|Keywords (Extracted from title, table of contents and abstract of thesis)
tumor necrosis factor, biochemical changes, haematological profile, falciparum malaria, plasmodium falciparum, plasmodium vivax, falciparum malaria, sma groups, mma groups, smc groups, mmc groups, cm groups, plasma tnf α
To investigate the relationship of TNF α levels to P. falciparum infection, 1575 patients suspected to be suffering from malaria were examined. The slides of these patients were seen for the detection of malarial parasites. The slide positivity rate was found to be 48 percent. The predominant species infecting the people was Plasmodium falciparum (98.7%) while in 1.3% cases Plasmodium vivax was present. Out of these a total of 100 patients (74 adults and 26 children) were enrolled for further clinical and laboratory evaluations. All these subjects were identified to be suffering either from mild, severe, cerebral and chronic falciparum malaria and accordingly were divided into SMA, MMA, SMC, MMC and CM groups. Plasma TNF α concentrations were measured in all these patients as well as 25 healthy control subjects.
The mean plasma TNF α concentration in control group was 108.08 pg/ml. The mean TNF α level in SMA, MMA, SMC, MMC and CM groups were 373.85 pg/ml, 117.8 pg/ml, 356.2 pg/ml, 149.0 pg/ml and 206.3 pg/ml respectively. The difference in TNF α level between control group and SMA,SMC and CM groups was statistically significant (P < .001, P < .001 and P < 0.01 each respectively). Although the mean TNF α concentration in mild malaria groups (MMA and MMC) was higher than control group, the difference was statistically non significant.
The geometric mean plasma concentration of TNF α in SMA, MMA, SMC, MMC and CM groups was 234.2 pg/ml, 81.5 pg/ml, 239.6 pg/ml, 75.6 pg/ml and 134.9 pg/ml respectively. The TNF α levels were significantly higher in SMA and CM groups than MMA group (P <.001, P < 0.05) respectively. Although the TNF ex. concentration was higher in SMC than MMC group, the difference between the two groups was statistically non significant.
The TNF α levels were not correlated to parasite density, cerebral malaria, young age, or fatal outcome. However, TNF IX levels were associated with severe anemia, hypoglycemia and hepatic and kidney dysfunction. TNF levels were significantly elevated in chronic falciparum malaria patients.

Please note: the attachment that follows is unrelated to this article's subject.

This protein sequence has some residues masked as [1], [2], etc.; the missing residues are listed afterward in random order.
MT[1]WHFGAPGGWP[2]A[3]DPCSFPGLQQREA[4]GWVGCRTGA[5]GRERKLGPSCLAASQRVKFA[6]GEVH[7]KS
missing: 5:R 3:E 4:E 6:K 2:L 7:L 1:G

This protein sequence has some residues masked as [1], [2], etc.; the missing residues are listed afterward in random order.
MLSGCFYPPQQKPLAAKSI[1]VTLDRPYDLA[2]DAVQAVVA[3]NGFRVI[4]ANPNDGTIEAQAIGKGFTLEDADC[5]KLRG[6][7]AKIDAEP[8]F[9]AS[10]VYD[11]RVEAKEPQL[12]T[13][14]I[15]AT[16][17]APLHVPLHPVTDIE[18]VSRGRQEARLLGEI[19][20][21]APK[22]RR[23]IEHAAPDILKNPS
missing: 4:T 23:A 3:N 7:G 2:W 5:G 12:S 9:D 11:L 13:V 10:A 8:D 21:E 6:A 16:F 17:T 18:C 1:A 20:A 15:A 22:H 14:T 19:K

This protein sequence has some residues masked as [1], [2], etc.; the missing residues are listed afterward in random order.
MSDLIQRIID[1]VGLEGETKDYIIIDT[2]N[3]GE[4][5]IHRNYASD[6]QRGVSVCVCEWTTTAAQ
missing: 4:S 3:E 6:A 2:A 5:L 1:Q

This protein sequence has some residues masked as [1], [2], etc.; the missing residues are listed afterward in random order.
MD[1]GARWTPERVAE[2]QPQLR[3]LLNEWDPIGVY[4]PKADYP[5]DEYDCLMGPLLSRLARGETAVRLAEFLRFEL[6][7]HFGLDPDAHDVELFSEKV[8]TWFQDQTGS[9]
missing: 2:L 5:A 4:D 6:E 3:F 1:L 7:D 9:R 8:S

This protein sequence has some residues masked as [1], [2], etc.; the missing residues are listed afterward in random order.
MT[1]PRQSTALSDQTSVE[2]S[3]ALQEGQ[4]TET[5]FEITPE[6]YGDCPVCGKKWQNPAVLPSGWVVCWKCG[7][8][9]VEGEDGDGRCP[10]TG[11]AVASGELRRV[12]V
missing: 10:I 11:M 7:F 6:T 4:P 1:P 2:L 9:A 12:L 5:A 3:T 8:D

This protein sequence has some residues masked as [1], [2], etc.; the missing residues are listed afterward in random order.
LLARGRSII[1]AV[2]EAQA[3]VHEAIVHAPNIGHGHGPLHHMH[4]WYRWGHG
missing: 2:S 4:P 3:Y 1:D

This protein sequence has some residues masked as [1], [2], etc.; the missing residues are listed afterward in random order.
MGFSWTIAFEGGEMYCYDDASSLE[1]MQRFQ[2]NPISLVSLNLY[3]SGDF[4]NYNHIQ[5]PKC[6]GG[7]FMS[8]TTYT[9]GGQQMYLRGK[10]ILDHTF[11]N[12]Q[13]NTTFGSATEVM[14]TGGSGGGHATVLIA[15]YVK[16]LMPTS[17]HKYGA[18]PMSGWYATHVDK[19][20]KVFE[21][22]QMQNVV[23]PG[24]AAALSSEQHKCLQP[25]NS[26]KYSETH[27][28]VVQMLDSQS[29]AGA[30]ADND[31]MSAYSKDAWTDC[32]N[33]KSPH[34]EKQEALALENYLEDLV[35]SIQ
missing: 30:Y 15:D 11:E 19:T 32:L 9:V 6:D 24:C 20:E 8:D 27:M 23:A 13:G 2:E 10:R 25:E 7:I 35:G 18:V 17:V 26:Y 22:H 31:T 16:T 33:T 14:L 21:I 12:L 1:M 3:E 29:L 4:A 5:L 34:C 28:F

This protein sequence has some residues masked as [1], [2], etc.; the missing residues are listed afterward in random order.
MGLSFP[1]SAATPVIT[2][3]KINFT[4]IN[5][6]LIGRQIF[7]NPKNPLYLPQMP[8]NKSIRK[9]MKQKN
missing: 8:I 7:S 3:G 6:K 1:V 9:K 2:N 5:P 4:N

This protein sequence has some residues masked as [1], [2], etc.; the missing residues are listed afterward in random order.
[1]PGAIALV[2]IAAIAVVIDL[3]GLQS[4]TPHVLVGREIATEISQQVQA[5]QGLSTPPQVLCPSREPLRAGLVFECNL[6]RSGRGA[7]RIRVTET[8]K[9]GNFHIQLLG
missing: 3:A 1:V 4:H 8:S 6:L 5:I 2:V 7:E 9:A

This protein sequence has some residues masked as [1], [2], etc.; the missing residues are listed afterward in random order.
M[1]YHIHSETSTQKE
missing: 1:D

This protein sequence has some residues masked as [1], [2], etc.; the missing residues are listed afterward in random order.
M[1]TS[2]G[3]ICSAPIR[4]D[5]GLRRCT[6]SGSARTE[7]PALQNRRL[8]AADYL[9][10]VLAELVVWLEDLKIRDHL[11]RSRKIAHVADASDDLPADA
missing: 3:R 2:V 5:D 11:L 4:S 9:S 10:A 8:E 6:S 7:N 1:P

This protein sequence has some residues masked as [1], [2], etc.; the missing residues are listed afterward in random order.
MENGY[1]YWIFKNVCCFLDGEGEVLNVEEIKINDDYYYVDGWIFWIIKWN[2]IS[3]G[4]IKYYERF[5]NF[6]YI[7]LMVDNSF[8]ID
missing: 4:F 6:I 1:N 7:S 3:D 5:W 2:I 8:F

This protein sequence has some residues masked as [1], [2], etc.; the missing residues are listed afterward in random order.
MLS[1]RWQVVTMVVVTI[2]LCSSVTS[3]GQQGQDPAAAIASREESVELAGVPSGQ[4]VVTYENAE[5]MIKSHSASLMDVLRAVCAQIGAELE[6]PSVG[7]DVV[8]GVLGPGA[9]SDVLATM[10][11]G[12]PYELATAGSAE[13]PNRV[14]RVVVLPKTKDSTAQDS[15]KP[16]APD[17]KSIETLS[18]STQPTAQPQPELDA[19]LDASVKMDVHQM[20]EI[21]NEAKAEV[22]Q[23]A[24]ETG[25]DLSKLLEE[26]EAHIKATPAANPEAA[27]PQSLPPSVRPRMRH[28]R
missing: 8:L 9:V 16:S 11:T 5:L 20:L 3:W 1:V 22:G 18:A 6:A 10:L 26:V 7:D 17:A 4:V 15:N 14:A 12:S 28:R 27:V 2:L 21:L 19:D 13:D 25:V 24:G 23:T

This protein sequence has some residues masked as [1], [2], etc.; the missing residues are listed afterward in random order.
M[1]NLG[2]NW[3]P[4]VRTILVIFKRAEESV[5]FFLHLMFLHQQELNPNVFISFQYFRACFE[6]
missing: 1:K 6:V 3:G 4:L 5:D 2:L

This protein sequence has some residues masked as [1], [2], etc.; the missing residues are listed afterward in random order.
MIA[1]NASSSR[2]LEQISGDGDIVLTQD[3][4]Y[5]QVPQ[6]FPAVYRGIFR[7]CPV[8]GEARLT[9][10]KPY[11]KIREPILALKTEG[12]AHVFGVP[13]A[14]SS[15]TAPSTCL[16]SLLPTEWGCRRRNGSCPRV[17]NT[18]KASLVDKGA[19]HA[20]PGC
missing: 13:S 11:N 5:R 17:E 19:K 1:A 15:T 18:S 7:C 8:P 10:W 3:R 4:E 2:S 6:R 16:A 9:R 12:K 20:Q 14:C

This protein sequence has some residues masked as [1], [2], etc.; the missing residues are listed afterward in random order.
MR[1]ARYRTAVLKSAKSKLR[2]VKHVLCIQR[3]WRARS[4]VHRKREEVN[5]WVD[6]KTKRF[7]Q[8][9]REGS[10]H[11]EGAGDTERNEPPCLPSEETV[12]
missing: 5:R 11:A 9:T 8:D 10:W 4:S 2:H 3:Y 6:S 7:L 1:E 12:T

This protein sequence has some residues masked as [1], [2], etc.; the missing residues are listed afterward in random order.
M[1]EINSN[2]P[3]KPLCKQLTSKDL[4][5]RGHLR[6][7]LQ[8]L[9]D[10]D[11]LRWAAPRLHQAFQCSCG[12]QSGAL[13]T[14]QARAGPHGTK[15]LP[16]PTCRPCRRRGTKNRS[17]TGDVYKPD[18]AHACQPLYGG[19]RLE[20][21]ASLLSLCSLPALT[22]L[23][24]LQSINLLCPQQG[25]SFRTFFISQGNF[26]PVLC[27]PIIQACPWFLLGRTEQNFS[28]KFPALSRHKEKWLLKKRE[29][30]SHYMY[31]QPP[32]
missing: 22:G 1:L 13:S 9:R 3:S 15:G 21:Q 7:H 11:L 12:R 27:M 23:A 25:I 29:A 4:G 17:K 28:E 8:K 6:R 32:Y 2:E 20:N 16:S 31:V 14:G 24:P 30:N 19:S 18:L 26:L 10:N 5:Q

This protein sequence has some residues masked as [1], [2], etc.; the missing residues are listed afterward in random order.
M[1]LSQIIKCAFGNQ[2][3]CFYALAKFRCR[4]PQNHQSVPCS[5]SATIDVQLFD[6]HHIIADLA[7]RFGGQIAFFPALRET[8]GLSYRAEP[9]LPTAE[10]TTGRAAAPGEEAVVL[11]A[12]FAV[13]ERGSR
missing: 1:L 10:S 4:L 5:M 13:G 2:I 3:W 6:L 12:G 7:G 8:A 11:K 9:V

The mean values of hemoglobin (13.95 g/dl) blood sugar (97.9 mg/dl). and serum albumin (5.4 g/dl) in control group were much higher. than the severe malaria (SMA. SMC and CM) groups and tlle difference between control and these groups was allnosl highly significant (P < .00 I). The difference in haemoglobin level and these biochcmicat parmneters between control group and mild malaria groups (MMA and MMC)/ was non significant.
The difference in blood sugar, bilirubin and ALT levels between SMA and MMA group was statistically significant (P < .001, P < .001 and P < .05 each, respectively). The difference in serum bilirubin levels between SMC and MMC group was also significant (P < .02). The difference in serum creatinine levels between CM and MMA group was also significant (P < .02).
This study showed that falciparum malaria was associated with a number of haematological changes like anaemia, leukocytosis, leukopenia, thrombocytopenia, elevation of fibrin degradation products and erythrocyte sedimentation rate. The TNF a. levels were not correlated to these haematological parameters except anaemia.
Forty one percent (41 %) cases of our enrolled patients had complicated falciparum malaria. TNF α. levels were independently elevated in patients with anaemia, hypoglycaemia and hepatic and kidney dysfunction. In this study ,high TNF α. levels were associated with several manifestations of severe malaria and were not specific to cerebral malaria and hyperparasitaemia.
This study showed that plasmodium falciparum and vivax also invade the bone marrow, in endemic areas like Pakistan. The bone marrow reports of 1966 patients were retrospectively analysed during 39 months period from January 1992 to April 1995. The study showed that P.vivax malaria was not associated with any significant pathology in the bone marrow, except mild megaloblastic erythropoesis. The bone marrows with the P. falciparum malaria showed myeloid hyperplasia, erythroid hyperplasia, megaloblastosis and hypoplasia in different proportions. No evidence of dyserythropoesis was found in our series.